NEW ORLEANS — What to do, what to do.
Having demanded a trade from New Orleans in late January, Davis rejoined his teammates and fueled the Pelicans to a 122-117 win over the Minnesota Timberwolves, snapping a four-game skid. His return came after he missed three weeks because of a left index finger injury and just two days after the team’s brass decided initially to sit him until after Thursday’s NBA trade deadline.
What ensued Friday night was a mixture of boos, cheers and general awkwardness expected to last the duration of the season.
“I think the shock of the whole thing is over,” Pelicans coach Alvin Gentry said. “Obviously, he said that he doesn’t want to be here, he wants to be traded. All that has been known. Now what we’re trying to do is bring back some normalcy to the whole situation.”
Good luck with that.
Davis would only contribute to the abnormality of the night by scoring 32 points to go with nine rebounds in 25 minutes, marking the first time in his career that he has put up 30 points or more in 25 minutes or fewer.
“That was definitely awkward,” Davis said of the crowd’s reaction. “Boo? OK. It doesn’t matter to me. I’m going to go out there and play basketball. I was [surprised]. But hey, that’s life, man. Some people are not gonna like me. I’m just happy to be back on the floor playing the game that I love.”
On Jan. 30, in New Orleans’ first home game after Davis’ trade demands became public, the big man was removed from nearly all of the Pelicans’ pregame hype video before tipoff; he also was eliminated from an image of the team’s entire roster with the motto “Do It Big” at the conclusion of the video. This time around, before the hype video even played, a picture of the entire team was posted on the scoreboard with the “Do It Big” motto, featuring Davis posing prominently in the middle.
When the video played Friday, Davis wasn’t prominently featured but was included, unlike last week. When Davis’ individual picture popped up on the scoreboard minutes before that, some in the crowd actually cheered.
The scene didn’t foreshadow the confusion that would later unfold.
After a first half of mostly boos directed at Davis, the reaction changed late in the contest. With 5:45 left to play and the Pels clinging to a 102-99 edge, the fans chanted, “A.D., A.D.,” in an effort to convince Gentry to put the center back on the floor. But going into the game, Gentry said he told Davis he would play him 20 to 25 minutes.
Davis knocked down two free throws and three straight buckets in the third before leaving with 3:14 left in that quarter. Davis didn’t play in the fourth quarter, as the crowd chanted his initials during breaks in play.
“You have a star player. If he wants to play, let him play,” said Pelicans guard Jrue Holiday, who finished with 27 points against the Timberwolves. “For sure, that’s his passion, right? That’s why Anthony’s here, is to play basketball. He’s obviously made it known that he won’t sign back, but he still loves the game of basketball. I know that he loves us as players, and he’s gonna go out there and play as hard as he can. If Anthony’s out there, that’s the best chance of us winning.”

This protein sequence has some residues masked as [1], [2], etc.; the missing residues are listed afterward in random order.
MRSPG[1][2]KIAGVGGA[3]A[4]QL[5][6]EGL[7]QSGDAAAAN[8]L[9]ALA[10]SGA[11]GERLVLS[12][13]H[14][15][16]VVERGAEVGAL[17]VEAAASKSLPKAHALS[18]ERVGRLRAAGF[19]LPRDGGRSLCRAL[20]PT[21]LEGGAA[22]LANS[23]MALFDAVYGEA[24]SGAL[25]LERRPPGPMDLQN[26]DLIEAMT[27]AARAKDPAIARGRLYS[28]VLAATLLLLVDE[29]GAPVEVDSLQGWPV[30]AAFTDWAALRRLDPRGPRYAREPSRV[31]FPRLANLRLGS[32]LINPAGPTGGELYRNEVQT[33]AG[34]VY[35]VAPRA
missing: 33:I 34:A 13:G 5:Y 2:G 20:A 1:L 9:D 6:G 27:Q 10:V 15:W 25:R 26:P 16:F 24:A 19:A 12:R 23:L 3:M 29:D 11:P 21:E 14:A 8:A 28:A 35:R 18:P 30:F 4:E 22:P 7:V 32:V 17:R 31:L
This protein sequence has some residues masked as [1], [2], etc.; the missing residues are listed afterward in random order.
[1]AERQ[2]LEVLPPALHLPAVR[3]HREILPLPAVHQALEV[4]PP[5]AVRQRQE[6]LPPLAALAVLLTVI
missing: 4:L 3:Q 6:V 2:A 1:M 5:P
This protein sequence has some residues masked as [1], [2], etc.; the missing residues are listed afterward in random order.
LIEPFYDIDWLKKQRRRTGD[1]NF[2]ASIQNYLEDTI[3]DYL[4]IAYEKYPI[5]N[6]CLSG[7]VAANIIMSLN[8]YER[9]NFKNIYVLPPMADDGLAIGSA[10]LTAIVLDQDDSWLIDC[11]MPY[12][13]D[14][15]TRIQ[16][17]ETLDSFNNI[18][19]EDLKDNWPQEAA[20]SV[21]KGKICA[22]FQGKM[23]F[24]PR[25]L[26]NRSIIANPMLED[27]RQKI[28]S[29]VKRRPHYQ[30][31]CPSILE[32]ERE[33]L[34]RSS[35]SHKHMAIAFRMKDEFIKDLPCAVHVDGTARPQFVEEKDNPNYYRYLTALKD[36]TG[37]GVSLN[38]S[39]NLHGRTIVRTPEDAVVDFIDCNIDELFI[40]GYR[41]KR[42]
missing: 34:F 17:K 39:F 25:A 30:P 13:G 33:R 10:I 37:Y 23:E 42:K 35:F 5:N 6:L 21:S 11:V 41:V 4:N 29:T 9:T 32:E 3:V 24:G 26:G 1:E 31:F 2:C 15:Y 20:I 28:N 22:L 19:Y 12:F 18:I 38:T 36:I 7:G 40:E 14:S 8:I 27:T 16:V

When Davis was announced in the starting lineup just before tipoff, the crowd responded with a mixture of boos and cheers, with the boos being perhaps more pronounced.
The crowd jeered Davis every time he took possession of the ball in the opening quarter. But strangely, the majority of the spectators drowned out the boos with applause every time Davis made a play. And that occurred often.
“I heard more cheers than boos,” New Orleans guard Tim Frazier said.
Davis said he wasn’t fazed by the fan reactions ranging from one extreme to another.
“You can’t be on both sides, man,” Davis said. “That stuff doesn’t bother me. I just want to play basketball. All this other stuff, the outside noise, the Twitter rants, it’s all good. It’s all good, man. It doesn’t bother me. I want to play, and being able to go out there and play the game I love for 25 minutes, it was fun.”
Davis pumped in New Orleans’ first six points and was booed every time he got the ball early on, only to be raucously cheered seconds later after he made a play, such as the 15-foot step-back jumper he nailed for his second bucket of the night.
Davis was asked whether he has regretted anything over the past two weeks, since his trade demands became public.
“No, I never regret anything I do,” he said.
Davis also said he was prepared to sit out for the rest of the season after asking for a trade.
“Obviously, it’s a business. I know their standpoint on it, and I was prepared for that,” Davis said. “But when they told me they wanted me to play, my mindset switched and I’m focused on playing now. Anytime I step on the floor, I want to be effective. I didn’t know how tonight was going to be, if I was going to make shots or not. I was able to.
“The most important thing is we got the win. I’m going to do everything I can. I’m always going to be a professional at the end of the day.”
Davis scored a game-high 24 points in the opening half, pouring in 10 of New Orleans’ first 12 points. When Davis went to the free throw line with 7:06 left in the first quarter, the boos rained down, only to transform into applause seconds later after he made both shots.
Perhaps this is the new normal that Gentry described Wednesday in Chicago after New Orleans’ loss to the Bulls.
Holiday jokingly compared Davis’ situation to the farewell tours of Kobe Bryant and Paul Pierce.
“We all enjoy Anthony. We all love having him, and playing with him,” Holiday said. “What is this, the tour like Paul Pierce and Kobe had? It’s kind of like an A.D. tour. Nah — but I think for Anthony, man, like I said, this is his passion, this is what he wants to do.
“He’s still going to come out here and play as hard as he can and give all that he has. He’s shown that ever since he’s played.”